If you pay income taxes, I'd like to thank you. You'd already done so much by buying General Motors, and now you've built an International House of Pancakes right near my home in Washington. You didn't do it alone, but you did provide a $766,000 grant through the Department of Health and Human Services.
The new franchise, an IHOP press release announced this month, "contributes to the revitalization of an underserved community," but don't start getting visions of some blighted inner city core. The "underserved community" is Columbia Heights, which is anything but "underserved." It's been a local shopping mecca for nearly three years now and one of Washington's more desirable neighborhoods.
If you find a house within five blocks of this new IHOP selling for less than $550,000, don't buy it -- there's probably something wrong with it. Affordable housing programs have prevented a total wipeout of the neighborhood's poor renters, but the market fetches $1,800 a month for the smallest one bedroom (539 square feet) in the apartment building across the street from IHOP.
The new IHOP is part of the DCUSA shopping center. Nearby are Target, Bed Bath and Beyond, Best Buy, Giant, Starbucks, Staples, FedEx Kinko's, Five Guys, Potbelly's, Chipotle, and Commonwealth Gastropub, just to name a few. The nearby Heights restaurant serves a "goat cheese sun-dried tomato burger," but you might have to wait 20 minutes for an outdoor table.
A few blocks to the northeast are Meridian Pint, with an impressive selection of foreign beers that go for $7 to $8 a pint, and Room 11, where you can spend a day's pay on microscopic portions of savory jamon Iberico, olives and Rioja wines.
How did this community become the taxpayer's beneficiary? Butch Hopkins, CEO of the Anacostia Economic Development Corp., explained to me that his organization had applied for and received the $766,000 grant from HHS last year, to invest in the new restaurant in exchange for a minority equity stake.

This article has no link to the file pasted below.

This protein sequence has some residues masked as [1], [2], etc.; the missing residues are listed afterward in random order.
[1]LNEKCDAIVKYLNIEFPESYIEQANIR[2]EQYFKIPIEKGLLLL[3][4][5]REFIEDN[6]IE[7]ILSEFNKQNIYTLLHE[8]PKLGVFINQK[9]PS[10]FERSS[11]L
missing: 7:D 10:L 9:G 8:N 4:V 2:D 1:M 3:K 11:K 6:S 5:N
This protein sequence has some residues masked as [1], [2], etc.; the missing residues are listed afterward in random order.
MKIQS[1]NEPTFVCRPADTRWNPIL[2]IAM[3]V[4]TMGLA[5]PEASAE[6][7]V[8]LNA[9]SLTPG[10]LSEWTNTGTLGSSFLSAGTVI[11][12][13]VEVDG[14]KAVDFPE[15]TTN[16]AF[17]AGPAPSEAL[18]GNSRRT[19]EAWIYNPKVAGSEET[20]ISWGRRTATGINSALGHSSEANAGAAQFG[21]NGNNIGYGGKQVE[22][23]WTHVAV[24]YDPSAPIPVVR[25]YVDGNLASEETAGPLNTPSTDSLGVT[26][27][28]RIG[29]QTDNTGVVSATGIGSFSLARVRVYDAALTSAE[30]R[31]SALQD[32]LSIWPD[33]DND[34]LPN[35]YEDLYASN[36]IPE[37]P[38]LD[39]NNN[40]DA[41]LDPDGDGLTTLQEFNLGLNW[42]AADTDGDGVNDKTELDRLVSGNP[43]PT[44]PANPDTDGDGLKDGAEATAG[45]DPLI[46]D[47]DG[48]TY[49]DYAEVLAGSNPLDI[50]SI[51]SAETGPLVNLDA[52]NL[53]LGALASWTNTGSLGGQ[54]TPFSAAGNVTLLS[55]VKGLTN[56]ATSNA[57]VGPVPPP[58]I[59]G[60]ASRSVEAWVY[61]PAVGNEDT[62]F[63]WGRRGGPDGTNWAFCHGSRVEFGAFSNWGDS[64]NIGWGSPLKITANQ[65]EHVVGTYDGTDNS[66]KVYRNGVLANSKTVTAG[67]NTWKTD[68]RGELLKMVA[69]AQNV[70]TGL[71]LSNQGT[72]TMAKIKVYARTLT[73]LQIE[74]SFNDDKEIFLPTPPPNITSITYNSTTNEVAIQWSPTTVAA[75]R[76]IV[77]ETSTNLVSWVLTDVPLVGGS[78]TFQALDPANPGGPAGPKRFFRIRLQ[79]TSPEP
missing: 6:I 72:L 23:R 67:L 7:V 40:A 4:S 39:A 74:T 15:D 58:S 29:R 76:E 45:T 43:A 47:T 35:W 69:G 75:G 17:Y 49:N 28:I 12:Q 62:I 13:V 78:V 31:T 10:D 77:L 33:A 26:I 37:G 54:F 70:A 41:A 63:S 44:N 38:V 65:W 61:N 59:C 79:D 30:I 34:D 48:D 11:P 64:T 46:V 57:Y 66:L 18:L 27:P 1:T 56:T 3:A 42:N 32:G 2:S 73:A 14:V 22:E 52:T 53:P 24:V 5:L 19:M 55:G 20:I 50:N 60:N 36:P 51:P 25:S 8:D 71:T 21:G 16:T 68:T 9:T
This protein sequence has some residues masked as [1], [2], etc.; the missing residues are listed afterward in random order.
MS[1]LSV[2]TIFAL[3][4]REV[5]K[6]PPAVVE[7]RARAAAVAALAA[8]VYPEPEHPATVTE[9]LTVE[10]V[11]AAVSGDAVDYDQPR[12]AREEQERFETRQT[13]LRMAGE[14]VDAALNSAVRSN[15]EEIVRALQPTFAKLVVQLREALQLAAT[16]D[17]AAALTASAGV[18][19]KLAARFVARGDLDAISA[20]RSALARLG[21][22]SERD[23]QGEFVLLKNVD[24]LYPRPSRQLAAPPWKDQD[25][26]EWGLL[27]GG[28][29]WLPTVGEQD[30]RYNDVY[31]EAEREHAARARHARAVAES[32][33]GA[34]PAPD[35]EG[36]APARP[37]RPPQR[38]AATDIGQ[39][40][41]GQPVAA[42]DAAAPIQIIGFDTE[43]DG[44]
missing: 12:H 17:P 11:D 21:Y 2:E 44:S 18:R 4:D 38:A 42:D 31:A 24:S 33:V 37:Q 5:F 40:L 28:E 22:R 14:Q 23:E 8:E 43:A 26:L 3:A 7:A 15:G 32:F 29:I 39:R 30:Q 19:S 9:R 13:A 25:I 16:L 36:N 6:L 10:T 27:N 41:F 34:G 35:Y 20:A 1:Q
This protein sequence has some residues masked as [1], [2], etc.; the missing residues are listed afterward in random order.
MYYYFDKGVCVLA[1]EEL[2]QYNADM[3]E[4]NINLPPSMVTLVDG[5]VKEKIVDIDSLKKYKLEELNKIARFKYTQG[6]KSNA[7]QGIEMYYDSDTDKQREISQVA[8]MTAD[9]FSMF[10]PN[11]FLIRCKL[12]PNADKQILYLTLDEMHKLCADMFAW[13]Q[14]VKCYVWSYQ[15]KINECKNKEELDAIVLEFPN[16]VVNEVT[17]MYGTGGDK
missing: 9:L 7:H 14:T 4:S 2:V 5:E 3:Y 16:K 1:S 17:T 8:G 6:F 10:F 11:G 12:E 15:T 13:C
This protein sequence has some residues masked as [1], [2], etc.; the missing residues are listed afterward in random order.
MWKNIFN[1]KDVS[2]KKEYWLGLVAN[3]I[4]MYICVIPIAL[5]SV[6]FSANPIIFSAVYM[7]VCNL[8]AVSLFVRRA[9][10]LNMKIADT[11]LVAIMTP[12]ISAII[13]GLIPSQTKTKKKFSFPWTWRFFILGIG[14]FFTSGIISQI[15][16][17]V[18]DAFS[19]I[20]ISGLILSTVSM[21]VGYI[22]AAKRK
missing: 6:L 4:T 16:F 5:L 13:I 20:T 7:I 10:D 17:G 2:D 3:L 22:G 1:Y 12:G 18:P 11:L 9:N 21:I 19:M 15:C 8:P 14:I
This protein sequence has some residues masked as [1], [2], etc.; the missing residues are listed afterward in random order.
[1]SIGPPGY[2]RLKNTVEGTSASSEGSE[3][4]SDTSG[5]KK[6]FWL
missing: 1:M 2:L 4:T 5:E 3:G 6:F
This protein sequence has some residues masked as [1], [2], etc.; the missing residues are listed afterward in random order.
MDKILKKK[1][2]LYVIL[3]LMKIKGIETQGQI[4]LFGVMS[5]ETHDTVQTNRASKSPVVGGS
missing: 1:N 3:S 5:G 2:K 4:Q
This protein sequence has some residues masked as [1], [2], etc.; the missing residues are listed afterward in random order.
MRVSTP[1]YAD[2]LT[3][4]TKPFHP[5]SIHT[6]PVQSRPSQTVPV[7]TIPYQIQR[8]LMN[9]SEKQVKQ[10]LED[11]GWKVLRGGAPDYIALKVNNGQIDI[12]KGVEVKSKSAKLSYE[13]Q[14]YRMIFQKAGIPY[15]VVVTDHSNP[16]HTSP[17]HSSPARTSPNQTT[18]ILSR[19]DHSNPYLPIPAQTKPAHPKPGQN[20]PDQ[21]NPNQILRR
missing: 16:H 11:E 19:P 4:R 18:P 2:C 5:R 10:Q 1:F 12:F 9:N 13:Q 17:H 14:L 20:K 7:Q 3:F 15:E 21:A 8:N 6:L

AEDC has put other government grants to work in genuinely underserved neighborhoods like Anacostia. And Hopkins, who takes a modest $56,000 salary from AEDC (although he receives a lot more from a related for-profit entity), has been doing this sort of work since before I was born. But I still had to ask him why they are "developing" such a well-developed neighborhood. Doesn't Columbia Heights already have every kind of business under the sun?
"They do now," Hopkins told me. "They have IHOP!"
Hopkins told me that I'm missing the point. The whole "pancakes for yuppies" idea, he said, is in fact a good thing. "The object," he said, "is to earn revenue from those projects, to take revenue from our return and bring it back to Anacostia."
But are HHS grants really intended to help build profitable amenities in extremely well-served, gentrified neighborhoods?
Acting HHS Assistant Secretary David Hansell, who was on hand at the IHOP's opening Tuesday, pointed out the benefits. "A lot of folks came out looking for jobs here," he said, adding that many new employees had previously been on welfare. A very important point.
Also important: We'd create even more jobs if HHS would underwrite new IHOPs in Foggy Bottom, Georgetown, and Friendship Heights. Maybe HHS Secretary Kathleen Sebelius could get to work on that.
There is also some irony that, in this day of anti-obesity crusades, the secretary of Health and Human Services used her own discretionary grant money to subsidize a restaurant that serves two of Men's Health magazine's 20 most unhealthy restaurant dishes -- and that doesn't even include the 1,250-calorie "cheesecake-pancake" stacker combo.
In any case, the government has filled a void by making pancakes available to D.C.'s professional class after the neighborhood "Gastropub" closes. Thank you, taxpayer, I cannot wait to try it out.
David Freddoso is The Examiner's online opinion editor. He can be reached at email@example.com.